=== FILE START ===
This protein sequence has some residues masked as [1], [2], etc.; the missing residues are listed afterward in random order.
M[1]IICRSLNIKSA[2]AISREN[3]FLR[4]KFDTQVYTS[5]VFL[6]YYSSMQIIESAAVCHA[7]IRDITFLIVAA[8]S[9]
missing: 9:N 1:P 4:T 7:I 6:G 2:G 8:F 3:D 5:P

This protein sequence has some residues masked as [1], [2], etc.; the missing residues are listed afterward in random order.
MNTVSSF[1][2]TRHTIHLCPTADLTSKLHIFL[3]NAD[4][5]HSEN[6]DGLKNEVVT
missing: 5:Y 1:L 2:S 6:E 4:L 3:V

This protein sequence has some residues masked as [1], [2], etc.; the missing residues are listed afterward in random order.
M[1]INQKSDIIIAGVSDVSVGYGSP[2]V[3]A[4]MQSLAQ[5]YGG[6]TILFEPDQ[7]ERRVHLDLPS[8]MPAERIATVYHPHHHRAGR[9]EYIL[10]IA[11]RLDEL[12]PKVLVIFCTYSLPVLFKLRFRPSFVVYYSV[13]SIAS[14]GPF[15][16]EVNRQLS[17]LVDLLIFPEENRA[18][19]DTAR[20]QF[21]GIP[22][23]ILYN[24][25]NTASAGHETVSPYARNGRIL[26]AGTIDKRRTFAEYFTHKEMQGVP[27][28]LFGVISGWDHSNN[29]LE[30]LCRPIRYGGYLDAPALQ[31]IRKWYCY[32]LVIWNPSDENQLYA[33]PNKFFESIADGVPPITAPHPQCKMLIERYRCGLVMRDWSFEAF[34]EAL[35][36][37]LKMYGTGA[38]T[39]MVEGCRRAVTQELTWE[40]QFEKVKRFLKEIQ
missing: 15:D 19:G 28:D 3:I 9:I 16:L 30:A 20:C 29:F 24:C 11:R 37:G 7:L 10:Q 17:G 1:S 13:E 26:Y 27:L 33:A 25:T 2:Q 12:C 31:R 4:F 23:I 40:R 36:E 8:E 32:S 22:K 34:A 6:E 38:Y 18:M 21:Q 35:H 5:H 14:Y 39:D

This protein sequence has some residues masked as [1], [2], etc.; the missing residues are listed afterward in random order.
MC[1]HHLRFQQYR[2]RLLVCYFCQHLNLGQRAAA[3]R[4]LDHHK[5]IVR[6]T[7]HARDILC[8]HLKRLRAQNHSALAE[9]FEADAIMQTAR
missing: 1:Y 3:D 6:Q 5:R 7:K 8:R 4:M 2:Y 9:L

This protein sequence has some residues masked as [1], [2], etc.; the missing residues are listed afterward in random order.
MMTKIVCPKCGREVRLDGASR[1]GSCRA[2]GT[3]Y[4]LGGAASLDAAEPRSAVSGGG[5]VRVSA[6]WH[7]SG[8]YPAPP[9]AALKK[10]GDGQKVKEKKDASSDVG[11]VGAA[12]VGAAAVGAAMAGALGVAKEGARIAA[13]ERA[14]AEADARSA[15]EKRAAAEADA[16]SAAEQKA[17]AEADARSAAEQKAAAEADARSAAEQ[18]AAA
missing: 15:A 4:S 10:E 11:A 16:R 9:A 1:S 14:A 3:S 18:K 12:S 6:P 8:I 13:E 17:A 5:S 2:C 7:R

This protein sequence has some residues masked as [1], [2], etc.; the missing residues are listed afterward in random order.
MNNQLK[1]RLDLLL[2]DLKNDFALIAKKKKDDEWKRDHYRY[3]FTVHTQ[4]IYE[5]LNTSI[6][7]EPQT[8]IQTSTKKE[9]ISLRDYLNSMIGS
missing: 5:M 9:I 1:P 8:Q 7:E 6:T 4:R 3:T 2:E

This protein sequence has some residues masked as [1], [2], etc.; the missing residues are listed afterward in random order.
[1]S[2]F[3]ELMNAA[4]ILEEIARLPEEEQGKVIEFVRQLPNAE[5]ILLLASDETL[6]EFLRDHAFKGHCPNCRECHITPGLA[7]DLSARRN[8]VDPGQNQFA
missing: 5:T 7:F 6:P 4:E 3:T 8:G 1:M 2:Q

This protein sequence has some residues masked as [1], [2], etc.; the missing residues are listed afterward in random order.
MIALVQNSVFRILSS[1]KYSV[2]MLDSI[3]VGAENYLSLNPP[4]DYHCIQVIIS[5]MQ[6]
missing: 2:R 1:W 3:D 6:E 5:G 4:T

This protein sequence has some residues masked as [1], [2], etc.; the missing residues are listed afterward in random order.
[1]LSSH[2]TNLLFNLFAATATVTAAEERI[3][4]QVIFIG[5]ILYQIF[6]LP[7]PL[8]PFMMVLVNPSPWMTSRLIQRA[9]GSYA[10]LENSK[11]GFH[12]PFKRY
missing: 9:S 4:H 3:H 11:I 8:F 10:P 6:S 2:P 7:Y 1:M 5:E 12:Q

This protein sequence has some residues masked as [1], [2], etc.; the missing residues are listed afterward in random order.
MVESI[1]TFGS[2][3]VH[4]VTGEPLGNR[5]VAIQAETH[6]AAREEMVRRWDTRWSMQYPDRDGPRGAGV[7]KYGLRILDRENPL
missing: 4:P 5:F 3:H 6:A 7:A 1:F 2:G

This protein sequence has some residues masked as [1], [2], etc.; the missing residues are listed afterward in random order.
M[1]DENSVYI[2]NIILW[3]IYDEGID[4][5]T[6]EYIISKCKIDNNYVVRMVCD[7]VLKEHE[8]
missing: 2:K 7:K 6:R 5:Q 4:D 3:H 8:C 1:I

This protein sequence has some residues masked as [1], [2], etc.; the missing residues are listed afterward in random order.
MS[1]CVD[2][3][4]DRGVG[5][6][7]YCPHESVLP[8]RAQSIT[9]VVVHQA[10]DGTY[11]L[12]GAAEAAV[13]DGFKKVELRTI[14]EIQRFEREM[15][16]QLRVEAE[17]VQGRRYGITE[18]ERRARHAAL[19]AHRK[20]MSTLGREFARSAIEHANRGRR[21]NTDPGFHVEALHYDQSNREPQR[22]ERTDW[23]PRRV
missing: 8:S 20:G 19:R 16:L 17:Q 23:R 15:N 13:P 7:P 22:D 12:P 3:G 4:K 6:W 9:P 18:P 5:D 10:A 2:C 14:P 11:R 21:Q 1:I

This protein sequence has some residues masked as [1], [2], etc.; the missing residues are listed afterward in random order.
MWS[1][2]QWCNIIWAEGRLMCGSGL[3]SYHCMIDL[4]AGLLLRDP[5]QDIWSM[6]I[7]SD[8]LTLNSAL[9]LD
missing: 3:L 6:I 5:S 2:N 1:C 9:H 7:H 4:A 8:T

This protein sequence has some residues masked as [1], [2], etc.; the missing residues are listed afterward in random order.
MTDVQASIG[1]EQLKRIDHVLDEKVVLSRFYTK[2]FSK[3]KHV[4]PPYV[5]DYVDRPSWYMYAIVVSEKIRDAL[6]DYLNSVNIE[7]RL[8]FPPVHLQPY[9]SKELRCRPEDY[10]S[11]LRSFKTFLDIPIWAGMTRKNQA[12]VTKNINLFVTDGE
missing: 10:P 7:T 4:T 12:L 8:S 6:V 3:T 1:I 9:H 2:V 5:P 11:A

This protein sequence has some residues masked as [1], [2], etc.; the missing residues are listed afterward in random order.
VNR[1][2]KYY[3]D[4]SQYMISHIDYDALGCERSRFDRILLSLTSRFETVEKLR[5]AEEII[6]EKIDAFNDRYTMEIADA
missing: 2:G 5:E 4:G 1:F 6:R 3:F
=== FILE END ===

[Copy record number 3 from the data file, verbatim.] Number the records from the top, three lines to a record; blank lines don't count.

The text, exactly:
This protein sequence has some residues masked as [1], [2], etc.; the missing residues are listed afterward in random order.
M[1]INQKSDIIIAGVSDVSVGYGSP[2]V[3]A[4]MQSLAQ[5]YGG[6]TILFEPDQ[7]ERRVHLDLPS[8]MPAERIATVYHPHHHRAGR[9]EYIL[10]IA[11]RLDEL[12]PKVLVIFCTYSLPVLFKLRFRPSFVVYYSV[13]SIAS[14]GPF[15][16]EVNRQLS[17]LVDLLIFPEENRA[18][19]DTAR[20]QF[21]GIP[22][23]ILYN[24][25]NTASAGHETVSPYARNGRIL[26]AGTIDKRRTFAEYFTHKEMQGVP[27][28]LFGVISGWDHSNN[29]LE[30]LCRPIRYGGYLDAPALQ[31]IRKWYCY[32]LVIWNPSDENQLYA[33]PNKFFESIADGVPPITAPHPQCKMLIERYRCGLVMRDWSFEAF[34]EAL[35][36][37]LKMYGTGA[38]T[39]MVEGCRRAVTQELTWE[40]QFEKVKRFLKEIQ
missing: 15:D 19:G 28:D 3:I 9:I 16:L 30:A 20:C 29:F 24:C 11:R 37:G 7:L 10:Q 17:G 1:S 13:E 26:Y 27:L 33:A 25:T 2:Q 12:C 31:R 4:F 23:I 40:R 36:E 8:E 32:S 22:K 34:A 6:E 38:Y 18:M 21:Q 35:H 5:H 14:Y 39:D